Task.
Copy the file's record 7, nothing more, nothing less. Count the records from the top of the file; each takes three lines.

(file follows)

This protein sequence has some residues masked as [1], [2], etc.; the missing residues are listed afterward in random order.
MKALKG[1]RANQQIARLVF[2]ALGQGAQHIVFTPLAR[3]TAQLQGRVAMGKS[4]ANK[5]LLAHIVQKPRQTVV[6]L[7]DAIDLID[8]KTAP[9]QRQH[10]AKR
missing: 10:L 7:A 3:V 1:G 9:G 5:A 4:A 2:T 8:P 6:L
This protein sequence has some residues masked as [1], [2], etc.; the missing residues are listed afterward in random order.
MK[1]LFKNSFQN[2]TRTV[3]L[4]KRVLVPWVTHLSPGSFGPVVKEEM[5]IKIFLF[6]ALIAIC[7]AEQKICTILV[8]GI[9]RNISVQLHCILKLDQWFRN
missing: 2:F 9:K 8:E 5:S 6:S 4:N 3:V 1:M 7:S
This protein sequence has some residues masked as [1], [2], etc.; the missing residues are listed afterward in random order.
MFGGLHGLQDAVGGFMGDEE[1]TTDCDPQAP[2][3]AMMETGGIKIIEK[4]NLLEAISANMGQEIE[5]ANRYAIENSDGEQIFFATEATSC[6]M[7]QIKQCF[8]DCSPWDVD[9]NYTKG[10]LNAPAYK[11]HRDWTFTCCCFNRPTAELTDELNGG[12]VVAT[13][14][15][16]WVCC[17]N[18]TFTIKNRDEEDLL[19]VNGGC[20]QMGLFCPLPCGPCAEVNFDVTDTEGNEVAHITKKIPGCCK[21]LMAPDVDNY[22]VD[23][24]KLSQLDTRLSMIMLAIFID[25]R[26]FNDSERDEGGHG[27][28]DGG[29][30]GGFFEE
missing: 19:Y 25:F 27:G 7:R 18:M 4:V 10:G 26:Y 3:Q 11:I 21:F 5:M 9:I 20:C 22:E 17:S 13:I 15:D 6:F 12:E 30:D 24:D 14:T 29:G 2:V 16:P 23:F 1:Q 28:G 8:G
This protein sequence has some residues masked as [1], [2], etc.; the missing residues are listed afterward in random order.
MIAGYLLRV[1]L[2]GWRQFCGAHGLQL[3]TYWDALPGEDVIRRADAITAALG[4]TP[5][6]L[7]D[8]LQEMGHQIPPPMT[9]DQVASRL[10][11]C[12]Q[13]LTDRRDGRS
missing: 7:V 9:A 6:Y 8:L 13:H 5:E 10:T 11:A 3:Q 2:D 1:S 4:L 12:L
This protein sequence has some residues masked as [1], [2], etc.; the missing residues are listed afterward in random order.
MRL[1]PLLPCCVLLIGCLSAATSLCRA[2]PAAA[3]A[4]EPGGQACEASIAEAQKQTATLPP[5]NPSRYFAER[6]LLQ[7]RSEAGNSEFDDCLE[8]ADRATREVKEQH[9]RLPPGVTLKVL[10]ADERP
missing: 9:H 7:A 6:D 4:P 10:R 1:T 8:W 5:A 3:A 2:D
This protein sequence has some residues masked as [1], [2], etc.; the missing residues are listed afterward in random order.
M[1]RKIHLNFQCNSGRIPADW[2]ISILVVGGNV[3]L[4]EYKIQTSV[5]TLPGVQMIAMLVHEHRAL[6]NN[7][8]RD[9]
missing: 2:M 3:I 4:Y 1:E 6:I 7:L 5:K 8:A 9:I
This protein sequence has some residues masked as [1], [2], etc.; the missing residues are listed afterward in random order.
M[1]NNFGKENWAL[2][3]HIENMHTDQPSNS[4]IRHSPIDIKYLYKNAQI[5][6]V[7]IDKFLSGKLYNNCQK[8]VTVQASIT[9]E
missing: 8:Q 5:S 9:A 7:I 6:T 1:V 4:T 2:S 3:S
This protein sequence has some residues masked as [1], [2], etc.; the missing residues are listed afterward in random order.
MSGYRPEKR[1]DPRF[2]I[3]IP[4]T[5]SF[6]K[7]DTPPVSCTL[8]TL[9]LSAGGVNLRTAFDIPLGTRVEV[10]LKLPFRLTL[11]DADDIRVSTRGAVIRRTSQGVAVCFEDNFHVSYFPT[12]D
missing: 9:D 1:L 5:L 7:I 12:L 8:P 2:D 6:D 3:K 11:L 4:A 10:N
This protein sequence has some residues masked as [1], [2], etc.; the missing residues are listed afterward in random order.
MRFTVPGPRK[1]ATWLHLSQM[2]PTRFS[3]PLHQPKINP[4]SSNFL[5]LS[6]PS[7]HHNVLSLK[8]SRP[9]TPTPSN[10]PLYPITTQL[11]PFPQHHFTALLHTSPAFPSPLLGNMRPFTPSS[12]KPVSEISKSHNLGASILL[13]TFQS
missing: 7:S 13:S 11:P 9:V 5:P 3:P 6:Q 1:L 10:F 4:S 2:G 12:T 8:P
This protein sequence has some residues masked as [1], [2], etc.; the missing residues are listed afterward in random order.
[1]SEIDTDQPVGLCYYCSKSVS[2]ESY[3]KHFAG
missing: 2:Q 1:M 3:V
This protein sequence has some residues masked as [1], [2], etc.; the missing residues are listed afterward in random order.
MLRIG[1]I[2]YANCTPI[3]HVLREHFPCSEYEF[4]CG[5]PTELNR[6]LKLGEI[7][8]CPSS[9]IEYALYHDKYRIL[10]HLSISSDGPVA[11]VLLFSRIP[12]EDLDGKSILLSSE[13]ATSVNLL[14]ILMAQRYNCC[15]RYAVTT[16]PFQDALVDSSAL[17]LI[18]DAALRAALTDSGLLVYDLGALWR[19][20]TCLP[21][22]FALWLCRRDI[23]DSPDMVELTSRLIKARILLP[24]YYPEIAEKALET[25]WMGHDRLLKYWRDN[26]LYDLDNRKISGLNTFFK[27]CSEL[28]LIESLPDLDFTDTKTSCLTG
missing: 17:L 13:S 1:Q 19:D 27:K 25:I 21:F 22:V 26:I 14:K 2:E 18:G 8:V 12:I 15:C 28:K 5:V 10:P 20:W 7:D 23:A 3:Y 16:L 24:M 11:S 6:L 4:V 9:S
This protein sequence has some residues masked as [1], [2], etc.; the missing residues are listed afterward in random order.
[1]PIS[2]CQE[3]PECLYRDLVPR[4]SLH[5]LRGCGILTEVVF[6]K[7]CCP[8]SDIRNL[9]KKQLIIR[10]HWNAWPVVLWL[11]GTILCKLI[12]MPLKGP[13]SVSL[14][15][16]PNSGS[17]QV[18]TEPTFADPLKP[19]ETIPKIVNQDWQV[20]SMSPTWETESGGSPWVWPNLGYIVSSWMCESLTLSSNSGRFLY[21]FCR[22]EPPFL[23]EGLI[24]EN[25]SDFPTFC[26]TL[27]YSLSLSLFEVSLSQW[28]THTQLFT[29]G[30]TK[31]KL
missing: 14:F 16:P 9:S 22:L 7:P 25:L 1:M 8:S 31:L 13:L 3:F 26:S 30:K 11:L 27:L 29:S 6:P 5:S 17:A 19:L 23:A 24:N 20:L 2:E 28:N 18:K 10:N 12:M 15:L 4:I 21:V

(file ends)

This protein sequence has some residues masked as [1], [2], etc.; the missing residues are listed afterward in random order.
M[1]NNFGKENWAL[2][3]HIENMHTDQPSNS[4]IRHSPIDIKYLYKNAQI[5][6]V[7]IDKFLSGKLYNNCQK[8]VTVQASIT[9]E
missing: 8:Q 5:S 9:A 7:I 6:T 1:V 4:T 2:S 3:S